Year: 2015
Production Co: Duplass Brothers Productions
Director: Sean Baker
Writer: Sean Baker/Chris Bergoch
Cast: Kitana Kiki Rodriguez, Mya Taylor

Over ten years ago a distributor made a lot of noise about a film called Tarnation, in which filmmaker Jonathan Caouette chronicled the descent of his mother into a pit of mental illness and prescription medication abuse and made a film out of it that was equal parts disturbing (the scenes of his mother's plight) and pretentious (all the goth-inspired effects and visuals he plugged into the gaps).

Chief among the messages in the film's marketing mythology was that Caouette had made the film for only $218 on his iMac computer.

Now along comes what seems to be the more modern equivalent, Tangerine, which director Sean Baker filmed around the seedy streets of Hollywood with iPhone 5s, special clip-on lenses and steadying mounts.

Any time more attention is called to the way a film is made than the quality in the film itself, it's cause for worry. It soon became part of the mythology of Gareth Edward's Monsters that he did the special effects himself on his bedroom PC, but Edwards is such a good moviemaker (as his more recent efforts have proven) that Monsters was one of the best movies of 2010.

Tangerine is far from the best movie of 2015. It's easy to appreciate the guerilla artistry that went into the production, but that lasts for five minutes before you're expecting an interesting story about characters you can about.

It's the tale of two transgender hookers, Sin-Dee (Kitana Kiki Rodriguez) and Alexandra (Mya Taylor), who make their way around a few blocks of Hollywood on Christmas Eve on a mission. News that her man and pimp Chester has been cheating on her while she's been in jail for a month gets back to Sin-Dee and she storms all over the neighbourhood trying to track down the ho he be bangin' (the lingo's too easy to take on when describing the plot).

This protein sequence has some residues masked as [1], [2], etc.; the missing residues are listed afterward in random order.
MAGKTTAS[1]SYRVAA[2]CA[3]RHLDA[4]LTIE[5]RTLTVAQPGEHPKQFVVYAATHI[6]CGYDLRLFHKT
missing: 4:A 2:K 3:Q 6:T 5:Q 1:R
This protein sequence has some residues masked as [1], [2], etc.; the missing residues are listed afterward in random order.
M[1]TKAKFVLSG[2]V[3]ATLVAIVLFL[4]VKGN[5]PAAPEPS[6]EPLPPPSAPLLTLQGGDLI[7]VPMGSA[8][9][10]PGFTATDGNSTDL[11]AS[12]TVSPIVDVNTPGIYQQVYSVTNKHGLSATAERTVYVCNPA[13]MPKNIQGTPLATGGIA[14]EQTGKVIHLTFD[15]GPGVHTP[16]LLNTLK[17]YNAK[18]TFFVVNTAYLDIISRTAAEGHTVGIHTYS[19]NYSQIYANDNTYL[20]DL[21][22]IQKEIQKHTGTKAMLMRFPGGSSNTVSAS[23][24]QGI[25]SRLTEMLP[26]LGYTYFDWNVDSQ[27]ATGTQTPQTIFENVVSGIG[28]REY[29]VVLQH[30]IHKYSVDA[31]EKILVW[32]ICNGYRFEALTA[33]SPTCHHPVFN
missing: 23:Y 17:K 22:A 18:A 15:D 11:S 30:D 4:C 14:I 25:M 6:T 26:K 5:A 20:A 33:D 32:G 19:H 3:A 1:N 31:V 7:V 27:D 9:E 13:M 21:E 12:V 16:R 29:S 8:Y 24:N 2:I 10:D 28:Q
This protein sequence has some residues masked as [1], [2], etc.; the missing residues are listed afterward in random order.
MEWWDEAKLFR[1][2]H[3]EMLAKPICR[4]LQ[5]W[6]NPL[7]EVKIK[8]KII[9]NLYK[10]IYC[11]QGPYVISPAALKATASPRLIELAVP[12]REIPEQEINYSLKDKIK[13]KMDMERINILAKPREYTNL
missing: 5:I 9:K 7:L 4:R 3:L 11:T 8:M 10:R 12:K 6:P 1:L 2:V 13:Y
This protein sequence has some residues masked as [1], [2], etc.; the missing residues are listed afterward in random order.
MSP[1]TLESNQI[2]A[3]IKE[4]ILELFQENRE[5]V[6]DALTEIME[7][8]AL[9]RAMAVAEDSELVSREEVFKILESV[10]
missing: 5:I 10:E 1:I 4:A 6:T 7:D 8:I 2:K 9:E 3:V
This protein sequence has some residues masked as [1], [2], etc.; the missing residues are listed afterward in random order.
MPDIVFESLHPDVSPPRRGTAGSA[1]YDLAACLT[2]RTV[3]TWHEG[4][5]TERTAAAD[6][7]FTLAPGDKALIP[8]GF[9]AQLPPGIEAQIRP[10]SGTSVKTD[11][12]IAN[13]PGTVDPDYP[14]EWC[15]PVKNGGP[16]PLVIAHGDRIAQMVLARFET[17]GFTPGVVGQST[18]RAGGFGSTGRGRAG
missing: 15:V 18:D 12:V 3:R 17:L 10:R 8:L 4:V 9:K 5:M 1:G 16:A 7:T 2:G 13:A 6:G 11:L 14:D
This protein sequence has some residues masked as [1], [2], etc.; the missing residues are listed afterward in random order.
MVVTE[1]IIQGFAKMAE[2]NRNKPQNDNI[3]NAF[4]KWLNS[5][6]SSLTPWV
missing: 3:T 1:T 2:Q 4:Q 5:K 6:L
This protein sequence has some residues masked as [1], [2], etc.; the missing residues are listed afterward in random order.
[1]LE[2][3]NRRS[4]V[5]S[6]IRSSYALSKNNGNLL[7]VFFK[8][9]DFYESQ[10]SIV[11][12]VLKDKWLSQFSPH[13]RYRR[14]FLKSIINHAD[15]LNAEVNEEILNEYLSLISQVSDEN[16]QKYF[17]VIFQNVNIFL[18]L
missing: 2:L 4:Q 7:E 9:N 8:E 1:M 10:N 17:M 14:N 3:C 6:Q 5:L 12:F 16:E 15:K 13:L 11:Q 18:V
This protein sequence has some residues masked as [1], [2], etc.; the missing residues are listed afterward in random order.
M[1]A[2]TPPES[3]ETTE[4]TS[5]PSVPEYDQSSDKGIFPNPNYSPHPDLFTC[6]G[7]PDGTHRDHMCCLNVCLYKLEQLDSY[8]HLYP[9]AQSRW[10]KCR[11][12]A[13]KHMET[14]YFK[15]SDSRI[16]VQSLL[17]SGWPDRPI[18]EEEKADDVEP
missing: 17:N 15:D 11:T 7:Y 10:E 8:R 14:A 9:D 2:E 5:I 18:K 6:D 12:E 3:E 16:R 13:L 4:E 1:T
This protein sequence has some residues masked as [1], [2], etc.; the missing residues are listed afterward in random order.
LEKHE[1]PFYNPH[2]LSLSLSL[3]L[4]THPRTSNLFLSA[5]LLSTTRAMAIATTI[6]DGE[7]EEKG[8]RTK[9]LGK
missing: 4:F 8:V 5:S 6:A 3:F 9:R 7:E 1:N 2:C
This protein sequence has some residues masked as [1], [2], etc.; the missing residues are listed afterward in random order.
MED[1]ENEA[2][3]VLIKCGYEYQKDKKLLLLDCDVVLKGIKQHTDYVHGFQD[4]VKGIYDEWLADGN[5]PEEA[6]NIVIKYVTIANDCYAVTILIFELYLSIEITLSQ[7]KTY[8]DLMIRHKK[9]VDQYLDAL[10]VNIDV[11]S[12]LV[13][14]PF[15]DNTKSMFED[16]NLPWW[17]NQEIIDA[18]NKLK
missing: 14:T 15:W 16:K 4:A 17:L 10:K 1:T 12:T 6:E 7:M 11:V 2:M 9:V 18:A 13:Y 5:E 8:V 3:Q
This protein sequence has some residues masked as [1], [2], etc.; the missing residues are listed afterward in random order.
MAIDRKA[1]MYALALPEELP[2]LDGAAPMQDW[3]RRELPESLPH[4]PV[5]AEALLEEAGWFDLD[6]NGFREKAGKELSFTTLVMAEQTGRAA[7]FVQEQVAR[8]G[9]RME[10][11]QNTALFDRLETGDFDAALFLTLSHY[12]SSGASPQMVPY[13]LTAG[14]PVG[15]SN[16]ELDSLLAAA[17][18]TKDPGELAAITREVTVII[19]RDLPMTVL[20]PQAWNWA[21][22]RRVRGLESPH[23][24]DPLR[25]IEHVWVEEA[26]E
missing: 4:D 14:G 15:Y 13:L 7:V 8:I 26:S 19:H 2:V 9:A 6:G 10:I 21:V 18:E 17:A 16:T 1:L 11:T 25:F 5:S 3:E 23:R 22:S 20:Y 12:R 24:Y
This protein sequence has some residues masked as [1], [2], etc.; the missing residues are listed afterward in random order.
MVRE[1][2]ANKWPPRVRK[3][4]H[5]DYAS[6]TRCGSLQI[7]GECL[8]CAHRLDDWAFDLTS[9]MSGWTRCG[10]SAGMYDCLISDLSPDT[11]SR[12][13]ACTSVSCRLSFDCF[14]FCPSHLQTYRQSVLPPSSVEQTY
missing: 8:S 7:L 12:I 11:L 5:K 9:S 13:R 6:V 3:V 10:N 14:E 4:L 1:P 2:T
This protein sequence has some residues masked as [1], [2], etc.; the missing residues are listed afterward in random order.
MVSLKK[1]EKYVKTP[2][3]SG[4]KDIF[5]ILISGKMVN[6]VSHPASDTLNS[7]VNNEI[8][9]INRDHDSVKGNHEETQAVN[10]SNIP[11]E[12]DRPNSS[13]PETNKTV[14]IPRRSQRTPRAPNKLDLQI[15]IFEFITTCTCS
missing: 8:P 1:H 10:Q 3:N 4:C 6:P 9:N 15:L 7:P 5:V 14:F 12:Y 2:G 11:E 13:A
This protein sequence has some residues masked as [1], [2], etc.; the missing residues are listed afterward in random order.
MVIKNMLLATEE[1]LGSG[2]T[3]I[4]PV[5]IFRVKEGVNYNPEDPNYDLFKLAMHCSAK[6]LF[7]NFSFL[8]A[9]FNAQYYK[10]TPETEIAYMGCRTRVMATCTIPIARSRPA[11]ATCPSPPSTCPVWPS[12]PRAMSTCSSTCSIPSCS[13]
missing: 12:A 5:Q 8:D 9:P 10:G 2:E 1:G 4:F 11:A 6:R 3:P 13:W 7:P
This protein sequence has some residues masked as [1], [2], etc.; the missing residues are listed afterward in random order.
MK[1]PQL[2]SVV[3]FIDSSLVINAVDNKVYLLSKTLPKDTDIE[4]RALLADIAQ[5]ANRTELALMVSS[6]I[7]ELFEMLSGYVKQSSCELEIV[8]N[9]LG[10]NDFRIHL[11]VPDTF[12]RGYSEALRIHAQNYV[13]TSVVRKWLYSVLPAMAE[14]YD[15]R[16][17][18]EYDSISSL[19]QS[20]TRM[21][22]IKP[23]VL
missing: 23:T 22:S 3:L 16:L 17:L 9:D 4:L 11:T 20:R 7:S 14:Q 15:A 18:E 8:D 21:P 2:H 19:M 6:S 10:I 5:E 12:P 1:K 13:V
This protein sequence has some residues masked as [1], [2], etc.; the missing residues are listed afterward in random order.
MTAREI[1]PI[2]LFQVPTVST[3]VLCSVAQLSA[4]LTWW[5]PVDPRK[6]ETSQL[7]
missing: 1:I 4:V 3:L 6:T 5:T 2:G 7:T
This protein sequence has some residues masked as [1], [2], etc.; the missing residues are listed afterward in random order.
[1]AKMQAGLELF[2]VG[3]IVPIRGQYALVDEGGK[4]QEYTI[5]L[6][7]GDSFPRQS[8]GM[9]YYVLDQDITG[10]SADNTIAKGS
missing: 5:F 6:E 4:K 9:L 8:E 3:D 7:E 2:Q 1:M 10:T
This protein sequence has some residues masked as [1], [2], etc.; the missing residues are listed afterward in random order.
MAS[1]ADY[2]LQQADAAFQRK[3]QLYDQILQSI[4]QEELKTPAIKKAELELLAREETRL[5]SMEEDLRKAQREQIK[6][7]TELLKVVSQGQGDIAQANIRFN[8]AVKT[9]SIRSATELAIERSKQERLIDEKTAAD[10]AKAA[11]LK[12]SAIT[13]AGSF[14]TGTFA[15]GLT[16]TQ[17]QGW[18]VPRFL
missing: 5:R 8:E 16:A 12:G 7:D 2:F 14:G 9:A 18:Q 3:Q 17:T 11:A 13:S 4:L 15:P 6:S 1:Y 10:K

Alexandra wants none of Sin-Dee's drama, hightailing it out of the Donut Time outlet when the first feathers fly.

There's also a sleazy Armenian taxi driver in the wings, scouting for girls (while he tries to find his usual patron in Alexandra) even though he has a wife and family at home.

All of it comes to almost no real point other than to showcase Rodriguez's considerable skills at urban trash talk, and the final climax where an all-out brawl of jealousy and recrimination nearly breaks out at Donut Time seems to be comedy.

It's not until the last minute or so that there's any socio-political subtext (if that's what you were waiting for) when Sin-Dee is subjected to a revolting act of abuse by a passing carload of fratboy bigots, and Alexandra is the only friend she has in the world.

All that just for a plea for tolerance in sexual politics, or a throwaway serious moment right at the end of what's essentially ghetto slapstick? It doesn't matter because neither journey is very interesting.

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